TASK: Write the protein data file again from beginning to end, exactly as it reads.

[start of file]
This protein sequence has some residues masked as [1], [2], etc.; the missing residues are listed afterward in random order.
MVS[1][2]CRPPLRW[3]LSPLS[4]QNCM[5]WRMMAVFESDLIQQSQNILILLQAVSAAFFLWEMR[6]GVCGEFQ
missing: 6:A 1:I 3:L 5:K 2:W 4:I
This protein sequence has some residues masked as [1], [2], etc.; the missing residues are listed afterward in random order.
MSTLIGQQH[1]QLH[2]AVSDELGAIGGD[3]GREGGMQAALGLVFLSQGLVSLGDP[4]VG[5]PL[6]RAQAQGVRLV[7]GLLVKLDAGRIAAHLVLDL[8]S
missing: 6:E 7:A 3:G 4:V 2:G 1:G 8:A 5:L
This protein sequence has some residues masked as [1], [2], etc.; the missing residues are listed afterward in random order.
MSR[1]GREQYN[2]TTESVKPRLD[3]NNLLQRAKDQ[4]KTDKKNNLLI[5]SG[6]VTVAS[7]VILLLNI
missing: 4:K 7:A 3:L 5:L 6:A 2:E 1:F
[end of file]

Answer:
This protein sequence has some residues masked as [1], [2], etc.; the missing residues are listed afterward in random order.
MVS[1][2]CRPPLRW[3]LSPLS[4]QNCM[5]WRMMAVFESDLIQQSQNILILLQAVSAAFFLWEMR[6]GVCGEFQ
missing: 6:A 1:I 3:L 5:K 2:W 4:I
This protein sequence has some residues masked as [1], [2], etc.; the missing residues are listed afterward in random order.
MSTLIGQQH[1]QLH[2]AVSDELGAIGGD[3]GREGGMQAALGLVFLSQGLVSLGDP[4]VG[5]PL[6]RAQAQGVRLV[7]GLLVKLDAGRIAAHLVLDL[8]S
missing: 6:E 7:A 3:G 4:V 2:G 1:G 8:A 5:L
This protein sequence has some residues masked as [1], [2], etc.; the missing residues are listed afterward in random order.
MSR[1]GREQYN[2]TTESVKPRLD[3]NNLLQRAKDQ[4]KTDKKNNLLI[5]SG[6]VTVAS[7]VILLLNI
missing: 4:K 7:A 3:L 5:L 6:A 2:E 1:F